IV Workshop on Philosophy and Cognitive Science: Buenos Aires, Argentina. November 12th-14th, 2014


IV Encuentro de Filosofía y Ciencia Cognitiva

Invited speakers

Dorit Bar-On (University of North Carolina at Chapel Hill)

John Collins (University of East Anglia)

Hanne De Jaegher (University of the Basque Country UPV/EHU)

 Based on the idea that empirical research illuminates philosophical problems about the mind while philosophical reflection contributes to the development of theories in cognitive science, this workshop aims to create a biennial forum to discuss problems that lie at the intersection of philosophy and cognitive science. Examples of relevant topics are, inter alia, mental representations, cognitive architecture, concepts, perception, innatism, consciousness, and self-knowledge. Preference will be given to submissions from different philosophical perspectives (i.e. philosophy of mind and philosophy of cognitive science, phenomenology, etc.) as well as the disciplines that constitute cognitive science (i.e. psychology, linguistics, etc.) which deal directly with these issues.

 We invite all those interested to send in submissions for 40-minute presentations in English or Spanish –including discussion. Submissions should take the form of a 1500-word abstract presenting the main argument. Submissions should be sent by e-mail in an attached .doc, .pdf or .rtf file to wpcc.efcc@gmail.com. Authors’ names and affiliation should be given only in the text of the e-mail message. The abstracts will be blind reviewed by the academic committee. The committee reserves the right to request the full paper, if necessary.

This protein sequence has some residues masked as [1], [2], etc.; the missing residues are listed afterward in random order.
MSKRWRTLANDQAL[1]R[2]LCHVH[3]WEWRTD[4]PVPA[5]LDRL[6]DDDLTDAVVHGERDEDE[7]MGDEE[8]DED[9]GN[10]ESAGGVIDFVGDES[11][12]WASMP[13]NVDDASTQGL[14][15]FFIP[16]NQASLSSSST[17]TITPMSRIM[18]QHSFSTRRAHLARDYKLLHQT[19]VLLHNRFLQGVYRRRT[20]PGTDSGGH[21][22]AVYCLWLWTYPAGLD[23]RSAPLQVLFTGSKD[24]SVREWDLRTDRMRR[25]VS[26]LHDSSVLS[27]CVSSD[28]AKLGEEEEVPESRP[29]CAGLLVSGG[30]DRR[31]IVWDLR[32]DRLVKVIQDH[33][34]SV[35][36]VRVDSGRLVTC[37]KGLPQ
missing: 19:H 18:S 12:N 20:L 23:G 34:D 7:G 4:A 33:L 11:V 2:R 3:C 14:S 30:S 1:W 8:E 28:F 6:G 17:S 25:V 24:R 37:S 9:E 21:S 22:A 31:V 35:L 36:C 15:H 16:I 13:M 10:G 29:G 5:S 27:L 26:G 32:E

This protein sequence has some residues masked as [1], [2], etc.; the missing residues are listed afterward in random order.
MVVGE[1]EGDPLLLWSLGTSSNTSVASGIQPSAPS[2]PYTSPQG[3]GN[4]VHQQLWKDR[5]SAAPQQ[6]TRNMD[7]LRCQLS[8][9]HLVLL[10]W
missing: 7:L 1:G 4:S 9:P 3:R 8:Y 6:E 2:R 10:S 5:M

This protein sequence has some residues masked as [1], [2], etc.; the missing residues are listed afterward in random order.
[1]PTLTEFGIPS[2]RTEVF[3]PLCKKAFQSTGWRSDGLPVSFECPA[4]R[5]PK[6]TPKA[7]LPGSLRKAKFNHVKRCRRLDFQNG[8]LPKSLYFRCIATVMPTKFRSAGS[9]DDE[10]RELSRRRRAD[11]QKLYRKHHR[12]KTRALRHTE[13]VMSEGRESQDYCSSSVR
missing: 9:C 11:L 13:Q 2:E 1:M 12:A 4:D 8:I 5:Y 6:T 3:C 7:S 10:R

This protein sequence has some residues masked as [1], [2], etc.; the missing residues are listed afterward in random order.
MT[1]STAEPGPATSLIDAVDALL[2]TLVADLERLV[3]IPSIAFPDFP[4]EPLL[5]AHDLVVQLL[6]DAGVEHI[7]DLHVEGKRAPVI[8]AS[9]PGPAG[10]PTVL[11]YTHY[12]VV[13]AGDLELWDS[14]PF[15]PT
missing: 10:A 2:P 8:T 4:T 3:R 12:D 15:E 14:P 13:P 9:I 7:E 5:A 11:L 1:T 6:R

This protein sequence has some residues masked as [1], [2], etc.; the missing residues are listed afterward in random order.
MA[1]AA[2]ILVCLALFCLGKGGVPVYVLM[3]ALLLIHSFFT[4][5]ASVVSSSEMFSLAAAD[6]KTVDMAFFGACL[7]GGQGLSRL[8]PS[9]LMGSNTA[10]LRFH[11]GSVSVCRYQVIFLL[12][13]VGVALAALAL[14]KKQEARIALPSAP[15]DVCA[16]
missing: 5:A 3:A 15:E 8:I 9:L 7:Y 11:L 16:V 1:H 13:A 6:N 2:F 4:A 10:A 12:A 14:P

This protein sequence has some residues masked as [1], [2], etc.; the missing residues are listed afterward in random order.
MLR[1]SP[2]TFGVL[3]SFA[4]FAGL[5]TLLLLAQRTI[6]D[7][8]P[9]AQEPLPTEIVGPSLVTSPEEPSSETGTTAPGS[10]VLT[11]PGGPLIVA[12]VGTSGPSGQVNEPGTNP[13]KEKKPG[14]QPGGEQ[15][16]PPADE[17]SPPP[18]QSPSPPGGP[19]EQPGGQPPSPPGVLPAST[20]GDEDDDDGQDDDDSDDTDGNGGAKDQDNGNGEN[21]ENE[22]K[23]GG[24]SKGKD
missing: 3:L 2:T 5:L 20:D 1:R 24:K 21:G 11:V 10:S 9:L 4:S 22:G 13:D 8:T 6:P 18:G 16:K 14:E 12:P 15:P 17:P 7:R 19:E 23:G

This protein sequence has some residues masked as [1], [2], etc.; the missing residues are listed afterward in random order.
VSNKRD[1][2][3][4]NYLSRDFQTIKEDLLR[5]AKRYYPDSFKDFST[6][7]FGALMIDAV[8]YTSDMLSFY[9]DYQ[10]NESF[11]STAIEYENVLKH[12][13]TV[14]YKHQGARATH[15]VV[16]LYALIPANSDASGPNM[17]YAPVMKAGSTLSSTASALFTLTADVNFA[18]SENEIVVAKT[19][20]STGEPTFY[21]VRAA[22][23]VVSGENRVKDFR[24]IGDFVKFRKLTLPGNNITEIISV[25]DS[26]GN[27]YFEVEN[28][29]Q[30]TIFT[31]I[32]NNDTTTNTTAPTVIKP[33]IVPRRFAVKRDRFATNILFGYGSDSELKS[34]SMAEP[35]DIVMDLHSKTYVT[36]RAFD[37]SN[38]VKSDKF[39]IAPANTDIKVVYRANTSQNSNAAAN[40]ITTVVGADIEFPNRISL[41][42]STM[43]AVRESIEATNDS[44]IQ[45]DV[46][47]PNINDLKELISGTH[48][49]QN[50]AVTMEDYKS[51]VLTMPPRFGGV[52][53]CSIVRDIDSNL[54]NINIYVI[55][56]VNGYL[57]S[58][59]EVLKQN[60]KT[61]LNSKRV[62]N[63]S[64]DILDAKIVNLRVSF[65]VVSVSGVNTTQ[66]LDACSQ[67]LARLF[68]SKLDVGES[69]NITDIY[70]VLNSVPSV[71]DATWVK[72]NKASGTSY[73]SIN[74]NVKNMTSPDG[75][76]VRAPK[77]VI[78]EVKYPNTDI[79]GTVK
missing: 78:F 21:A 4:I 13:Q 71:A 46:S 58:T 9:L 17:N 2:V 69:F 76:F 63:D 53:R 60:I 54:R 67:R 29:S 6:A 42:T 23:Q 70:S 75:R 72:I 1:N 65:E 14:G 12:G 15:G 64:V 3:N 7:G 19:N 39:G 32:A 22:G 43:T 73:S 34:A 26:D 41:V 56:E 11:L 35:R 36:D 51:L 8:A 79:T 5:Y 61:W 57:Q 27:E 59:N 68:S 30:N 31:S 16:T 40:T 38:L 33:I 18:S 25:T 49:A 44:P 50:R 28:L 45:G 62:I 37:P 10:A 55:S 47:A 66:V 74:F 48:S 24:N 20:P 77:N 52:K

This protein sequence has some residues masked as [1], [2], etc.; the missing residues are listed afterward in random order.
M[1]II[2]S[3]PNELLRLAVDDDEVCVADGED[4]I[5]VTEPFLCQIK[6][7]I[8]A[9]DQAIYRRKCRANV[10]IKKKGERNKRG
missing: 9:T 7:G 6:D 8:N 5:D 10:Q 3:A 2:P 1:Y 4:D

Deadline for reception of submissions:  August 1, 2014

Notification of acceptance/rejection: September 15, 2014

 The talks of the invited speakers will be given in English. There is no registration fee for speakers.

 Venue: Argentine Society for Philosophical Analysis, Bulnes 642, City of Buenos Aires, Argentina.

 Organizing Committee: Liza Skidelsky (Universidad de Buenos Aires-CONICET), Diana Pérez (Universidad de Buenos Aires-CONICET), Diego Lawler (CONICET), Nicolás Serrano (Universidad de Buenos Aires), Federico Burdman (Universidad de Buenos Aires-ANPCyT), Joel Lorenzatti (CONICET).

 Academic Committee: Ignacio Ávila (Universidad Nacional de Colombia), Manuel de Pinedo (Universidad de Granada), Maite Ezcurdia (Universidad Nacional Autónoma de México), André Leclerc (Universidade Federal do Ceará), Francisco Pereira (Universidad Alberto Hurtado, Chile), Pablo Quintanilla (Pontificia Universidad Católica del Perú), Rob Stainton (The University of Western Ontario), Jesús Vega Encabo (Universidad Autónoma de Madrid).

 For further information, please see the SADAF website at http://www.sadaf.org.ar, or contact us at wpcc.efcc@gmail.com.


New Paper: Revisiting Pragmatic Abilities in Autism Spectrum Disorders

Jessica de Villiers (UBC) and I have been writing a series of papers on pragmatic abilities in high-functioning autism. A third one has now been accepted by Pragmatics and Cognition. The abstract follows, along with a link to the whole paper: